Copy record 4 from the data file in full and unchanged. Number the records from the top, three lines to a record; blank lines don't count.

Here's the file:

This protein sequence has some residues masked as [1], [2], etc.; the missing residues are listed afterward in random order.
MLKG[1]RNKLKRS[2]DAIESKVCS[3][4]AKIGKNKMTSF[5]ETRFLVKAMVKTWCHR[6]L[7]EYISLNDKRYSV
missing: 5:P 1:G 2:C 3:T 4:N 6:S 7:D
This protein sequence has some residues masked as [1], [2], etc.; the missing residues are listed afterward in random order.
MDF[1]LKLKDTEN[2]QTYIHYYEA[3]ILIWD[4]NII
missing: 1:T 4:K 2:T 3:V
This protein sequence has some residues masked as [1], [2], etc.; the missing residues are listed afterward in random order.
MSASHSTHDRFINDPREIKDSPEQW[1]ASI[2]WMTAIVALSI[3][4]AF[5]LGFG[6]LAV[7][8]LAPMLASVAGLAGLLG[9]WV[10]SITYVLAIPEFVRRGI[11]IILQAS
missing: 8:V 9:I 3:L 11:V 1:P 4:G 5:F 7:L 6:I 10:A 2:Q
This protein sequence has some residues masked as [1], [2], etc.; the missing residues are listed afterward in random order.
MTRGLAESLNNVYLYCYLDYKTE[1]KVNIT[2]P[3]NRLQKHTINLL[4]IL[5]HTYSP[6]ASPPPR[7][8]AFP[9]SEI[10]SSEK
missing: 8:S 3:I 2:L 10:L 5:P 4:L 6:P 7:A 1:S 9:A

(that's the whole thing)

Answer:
This protein sequence has some residues masked as [1], [2], etc.; the missing residues are listed afterward in random order.
MTRGLAESLNNVYLYCYLDYKTE[1]KVNIT[2]P[3]NRLQKHTINLL[4]IL[5]HTYSP[6]ASPPPR[7][8]AFP[9]SEI[10]SSEK
missing: 8:S 3:I 2:L 10:L 5:P 4:L 6:P 7:A 1:S 9:A